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Rabbi Wittenberg's Weekly Message


Friday 4th September 2009
15th Elul 5769

Dear Community,
 
Late last night the sky was clear and the moon of Elul shone in its fullness. From now on it will diminish until the New Year. We may be less sensitive to this now, but for thousands of years the moon has been the symbol of human change and becoming. Metaphysics based on pre-Copernican astronomy divided the world into the eternal spheres above and the sublunary world of alteration and mortality below. We belong to the latter, and it is more than incidental that the way we measure time and determine the dates of our festivals follows the changes of the moon.
 
Changes are rarely easy. There is a major change taking place for our children over these very days right now; they’re going back to school. I overheard one not-so-very-little boy saying to his father in the street outside, ‘I’m scared’. I was moved by his honesty and I felt like stopping to say, ‘I’m often scared too’. I didn’t know if it was starting a new school, beginning the new year, or simply the end of the weeks safe at home in the holidays which was frightening this child. I do hope he, and all children, have a good year! But the truth is that our life, with all its excitement and fresh beginnings, is also a constant, relentless, ineluctable letting go.
 
I’ve always hated good-byes, even relatively small ones. If they, or I, are away for even a couple of days, I go to their rooms and bless the children. First of all, I miss them and want all to go well for them, for just those days. But more than that, - who knows? There are plenty of absences which last far longer than intended. I found myself thinking, as I left the family for a mere week, of Gilad Shalit. How does he prevent his lonely heart from being overwhelmed in the surge of powerless longing? We have all been asked to send him cards for Rosh Hashanah* and we should.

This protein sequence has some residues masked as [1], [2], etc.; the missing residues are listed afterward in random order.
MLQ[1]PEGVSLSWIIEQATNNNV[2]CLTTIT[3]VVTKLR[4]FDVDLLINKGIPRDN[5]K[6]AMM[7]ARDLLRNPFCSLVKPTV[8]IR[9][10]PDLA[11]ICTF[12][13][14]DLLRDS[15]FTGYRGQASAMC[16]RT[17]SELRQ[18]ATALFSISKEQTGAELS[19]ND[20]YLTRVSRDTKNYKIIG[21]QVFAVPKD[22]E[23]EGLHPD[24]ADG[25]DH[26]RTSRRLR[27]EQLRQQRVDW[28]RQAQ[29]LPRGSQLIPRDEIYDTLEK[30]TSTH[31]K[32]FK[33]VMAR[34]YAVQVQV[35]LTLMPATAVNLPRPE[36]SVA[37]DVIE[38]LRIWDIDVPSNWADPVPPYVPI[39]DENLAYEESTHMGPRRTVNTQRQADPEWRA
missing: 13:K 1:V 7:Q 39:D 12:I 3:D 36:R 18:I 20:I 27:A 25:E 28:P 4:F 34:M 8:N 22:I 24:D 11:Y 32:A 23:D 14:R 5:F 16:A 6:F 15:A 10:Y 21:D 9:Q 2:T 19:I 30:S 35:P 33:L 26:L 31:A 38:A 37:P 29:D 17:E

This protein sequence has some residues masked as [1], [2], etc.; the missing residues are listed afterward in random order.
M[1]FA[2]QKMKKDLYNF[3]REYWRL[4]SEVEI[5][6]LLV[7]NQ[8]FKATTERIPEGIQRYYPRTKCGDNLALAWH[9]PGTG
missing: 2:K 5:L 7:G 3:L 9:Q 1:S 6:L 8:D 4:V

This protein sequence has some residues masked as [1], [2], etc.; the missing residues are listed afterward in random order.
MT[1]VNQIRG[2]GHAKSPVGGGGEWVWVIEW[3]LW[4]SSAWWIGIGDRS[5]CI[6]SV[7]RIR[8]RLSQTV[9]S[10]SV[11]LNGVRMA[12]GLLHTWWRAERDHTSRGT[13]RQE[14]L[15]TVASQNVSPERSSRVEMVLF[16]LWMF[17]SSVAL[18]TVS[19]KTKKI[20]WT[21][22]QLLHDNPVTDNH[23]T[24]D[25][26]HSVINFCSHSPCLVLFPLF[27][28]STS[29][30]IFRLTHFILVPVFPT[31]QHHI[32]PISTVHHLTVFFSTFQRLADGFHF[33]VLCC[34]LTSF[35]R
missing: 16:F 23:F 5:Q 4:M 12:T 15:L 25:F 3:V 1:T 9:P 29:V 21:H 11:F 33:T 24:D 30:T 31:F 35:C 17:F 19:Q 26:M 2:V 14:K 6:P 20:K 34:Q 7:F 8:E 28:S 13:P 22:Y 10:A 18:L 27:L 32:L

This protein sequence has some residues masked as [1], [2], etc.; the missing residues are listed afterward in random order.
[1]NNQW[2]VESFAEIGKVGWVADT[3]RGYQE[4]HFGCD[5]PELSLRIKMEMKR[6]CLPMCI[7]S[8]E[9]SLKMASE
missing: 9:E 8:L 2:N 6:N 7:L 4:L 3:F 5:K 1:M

To return to our ordinary lives, every new beginning, every Rosh Hashanah, is also some form of ending. Often that matters little because our haphazard days simply carry us forward and deposit us in the future. Often, thank goodness, energy, enthusiasm and dreams carry us onwards. But sometimes we falter: Where am I going? What does this mean? Sometimes, too, our heart aches and ‘if only’ torments us to tears.
 
I love the words with which Psalm 27 begins (I think of it as ‘the Elul Psalm’ because we say it from the start of the month until the end of the High Holydays): ‘God is my light and my salvation’. The thirteenth century scholar and mystic, Nachmanides, extended this thought in a wonderful poem. ‘You are a candle by my foothold and a light upon my path’ he wrote, and the source of that illumination is your instruction, God: you teach me what matters and how to behave, with reverence, with justice and with compassion.
 
The deepest guidance we can find, in this world of letting go and travelling on, is not that which gives us programmatic instructions on precisely where to go, but rather that which teaches us how to be wherever we are.
 
Shabbat Shalom,
 
Jonathan Wittenberg
 
*Gilad Shalit Rosh Hashanah Appeal
On 25 June 2006, Gilad Shalit (aged just 19) was kidnapped by Palestinian terrorists in a cross border raid from the Gaza Strip. He has been held hostage by Hamas ever since. During this Rosh Hashanah, Mercaz UK invite you to send your New Year Greetings to Gilad via www.gilad.org.uk, which they will pass on to the International Red Cross and ask them to help them pass these messages onto Gilad. They will also pass the wishes onto his parents, to show that the world is still thinking of them and Gilad, and praying for his release.